Day 58 – Recipe: Sweet and Spicy Eggplant Stir Fry (Vegan, Gluten-free, Corn-free)

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I can’t believe it’s been almost 2 weeks since I’ve written a post! Woops, it really didn’t seem like that long. I do have an excuse though, I went to visit my parents in Sedona for 10 days and took a break. I did cook a lot, but I didn’t make anything new. I don’t mind trying new recipes for my boyfriend and I in my own home but for whatever reason I didn’t want to make anything new for my parents that might have potentially sucked. So I made a few of my favorite dishes from the past couples months, including M Cafe’s Kale Salad, M Cafe’s Quinoa Salad, Indian Roasted Cauliflower and Potatoes, and the Moroccan Carrot and Chickpea Tagine I made a couple weeks ago. I added some fresh apricots to the Tagine this time and it was so good, I’m doing that from now on.

Now I’m back home and back to experimenting. As the weeks have gone by I’m finding it harder to stay excited about this diet, so I’m constantly looking for recipes that excite me. While I was away I found a bunch of great looking new recipes, including this one from the Shiksa in the Kitchen, Sweet and Sour Eggplant. I changed a few things and the sauce turned out amazing, however I cooked the eggplant according to her recipe and it just didn’t cook down enough. Next time I make this I will cut the eggplant smaller and cook it in the wok a lot longer. So this is what I did and also what I will do in the future to make this dish perfect:

Sweet and Spicy Chinese Eggplant Stir Fry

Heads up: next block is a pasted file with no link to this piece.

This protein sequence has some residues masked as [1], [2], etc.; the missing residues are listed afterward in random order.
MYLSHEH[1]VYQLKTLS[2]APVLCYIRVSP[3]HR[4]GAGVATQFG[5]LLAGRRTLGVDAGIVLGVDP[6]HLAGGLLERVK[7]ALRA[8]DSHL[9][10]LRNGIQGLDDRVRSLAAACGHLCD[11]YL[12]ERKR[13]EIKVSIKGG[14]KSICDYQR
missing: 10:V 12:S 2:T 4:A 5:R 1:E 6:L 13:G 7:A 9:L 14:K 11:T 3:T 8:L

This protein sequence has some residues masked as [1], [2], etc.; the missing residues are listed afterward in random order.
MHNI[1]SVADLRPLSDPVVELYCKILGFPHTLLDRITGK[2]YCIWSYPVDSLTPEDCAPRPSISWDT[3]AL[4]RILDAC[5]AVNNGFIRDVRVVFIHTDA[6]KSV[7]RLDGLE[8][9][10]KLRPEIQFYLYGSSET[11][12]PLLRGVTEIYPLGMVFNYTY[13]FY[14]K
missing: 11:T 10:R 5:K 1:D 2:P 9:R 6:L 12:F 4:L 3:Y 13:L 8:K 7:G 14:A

• 1.5 lbs Chinese or Japanese Eggplant (about 2 large)
  • 1 large red bell pepper, quartered and thinly sliced
  • 4.5 T Tamari
  • 3 T coconut sugar
  • 3 T brown rice vinegar
  • 2 cloves garlic, minced
  • 1 T fresh ginger, peeled and minced
  • 2 fresh red Thai chilies, thinly sliced
  • 1 tsp toasted sesame oil
  • 1 T arrowroot powder
  • 2 T filtered water
  • 1/4 cup coconut oil
  • 1/4 cup fresh Thai basil
  • sesame seeds for garnish

Cut eggplant into 1/2 inch cubes. Place cubed eggplant in a single layer on a cutting board and sprinkle generously with sea salt. Let stand 30 minutes.

Thoroughly rinse salt off eggplant in a colander, then pat dry.

Meanwhile, in a small bowl or measuring cup, whisk together tamari, rice vinegar, coconut sugar, garlic, ginger, red chilies, and sesame oil. Reserve.

In another small bowl or measuring cup, whisk together arrowroot powder and 2 T filtered water. Pour into reserved sauce and whisk til well combined.

Heat coconut oil in a wok over medium high heat til hot. Add eggplant cubes and stir fry until eggplant gets very soft and begins to fall apart, 10 to 15 minutes.

Add the red pepper slices and continue to stir fry 5 more minutes.